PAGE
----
Denham Harmon has been credited as the first person to postulate the theory of free radical theory of ageing with his documentation of cellular destruction by reactive species over fifty years ago. Kligman and Laker described microscopic evidence that inflammation played a role in visible skin ageing two decades ago2. Andrew Weil, a prominent proponent of the anti-inflammatory diet has published his own recommendations for a healthy diet and supplementation. He believes that “without question, diet influences inflammation.” Weil and others point to the surprising link between inflammation and serious disease including heart attacks, Alzheimer’s disease, stroke, multiple sclerosis, rheumatic fever, rheumatoid arthritis, type 1 diabetes mellitus, systemic lupus erythematosus and scleroderma, colon, prostate and skin cancer. They propose that a single inflammation reducing remedy would effectively treat and prevent these conditions. Similar strategies are now proposed for treatment of ageing cells in the skin.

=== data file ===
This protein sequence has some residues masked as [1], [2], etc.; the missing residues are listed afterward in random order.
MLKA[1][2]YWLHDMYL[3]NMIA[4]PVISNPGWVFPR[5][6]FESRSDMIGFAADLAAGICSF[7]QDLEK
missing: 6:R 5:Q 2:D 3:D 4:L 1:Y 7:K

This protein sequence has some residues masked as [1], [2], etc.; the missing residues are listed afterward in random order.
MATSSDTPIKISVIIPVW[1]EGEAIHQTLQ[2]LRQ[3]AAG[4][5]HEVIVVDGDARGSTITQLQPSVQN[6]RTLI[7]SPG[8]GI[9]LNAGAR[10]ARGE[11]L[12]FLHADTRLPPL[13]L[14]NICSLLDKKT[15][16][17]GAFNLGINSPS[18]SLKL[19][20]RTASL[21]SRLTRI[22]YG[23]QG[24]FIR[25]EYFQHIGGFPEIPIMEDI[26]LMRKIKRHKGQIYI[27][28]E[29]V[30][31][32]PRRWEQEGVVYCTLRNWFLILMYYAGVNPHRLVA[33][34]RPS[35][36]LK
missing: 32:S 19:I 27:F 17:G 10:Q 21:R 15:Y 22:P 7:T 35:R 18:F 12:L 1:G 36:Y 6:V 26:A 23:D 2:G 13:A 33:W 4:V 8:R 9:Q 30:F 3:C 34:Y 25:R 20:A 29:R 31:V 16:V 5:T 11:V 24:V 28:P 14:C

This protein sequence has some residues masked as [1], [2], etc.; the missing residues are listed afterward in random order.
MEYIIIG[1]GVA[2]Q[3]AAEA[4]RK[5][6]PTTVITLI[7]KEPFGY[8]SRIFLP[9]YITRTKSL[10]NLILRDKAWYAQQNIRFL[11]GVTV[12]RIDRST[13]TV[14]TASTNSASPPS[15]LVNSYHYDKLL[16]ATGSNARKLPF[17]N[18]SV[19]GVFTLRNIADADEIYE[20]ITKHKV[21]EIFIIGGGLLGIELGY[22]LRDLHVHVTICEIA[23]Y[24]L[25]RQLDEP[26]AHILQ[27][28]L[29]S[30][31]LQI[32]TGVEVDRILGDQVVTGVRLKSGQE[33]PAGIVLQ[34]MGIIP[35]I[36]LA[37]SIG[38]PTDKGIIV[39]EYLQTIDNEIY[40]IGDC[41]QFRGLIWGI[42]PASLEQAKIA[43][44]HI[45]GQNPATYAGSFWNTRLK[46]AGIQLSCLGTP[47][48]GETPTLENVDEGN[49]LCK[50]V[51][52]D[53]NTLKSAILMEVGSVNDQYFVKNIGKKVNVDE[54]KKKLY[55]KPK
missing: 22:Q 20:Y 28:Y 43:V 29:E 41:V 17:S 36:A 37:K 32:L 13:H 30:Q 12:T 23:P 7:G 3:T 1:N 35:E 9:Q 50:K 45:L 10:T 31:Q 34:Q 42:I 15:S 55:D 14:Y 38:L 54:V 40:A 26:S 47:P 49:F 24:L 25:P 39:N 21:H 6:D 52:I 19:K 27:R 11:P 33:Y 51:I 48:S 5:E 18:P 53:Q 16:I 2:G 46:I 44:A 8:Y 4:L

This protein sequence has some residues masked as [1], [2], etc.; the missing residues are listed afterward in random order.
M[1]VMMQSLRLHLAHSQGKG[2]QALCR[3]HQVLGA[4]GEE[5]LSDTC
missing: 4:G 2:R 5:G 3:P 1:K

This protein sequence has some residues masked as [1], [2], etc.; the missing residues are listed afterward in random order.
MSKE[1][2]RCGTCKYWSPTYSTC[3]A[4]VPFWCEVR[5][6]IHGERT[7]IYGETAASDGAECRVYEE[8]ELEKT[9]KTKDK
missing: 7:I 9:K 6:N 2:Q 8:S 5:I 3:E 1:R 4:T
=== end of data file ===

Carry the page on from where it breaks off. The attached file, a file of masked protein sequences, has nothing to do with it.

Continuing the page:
A RISING TIDE OF INFLAMMATORY PROVOKED DISEASE.

The incidence of chronic inflammatory skin disease is significantly increasing in all age groups. Current estimates put the incidence of childhood dermatitis as high as 30% of the population. Occupational contact dermatitis is one of the leading causes of lost days at work with estimates putting the incidence as high as 9%6.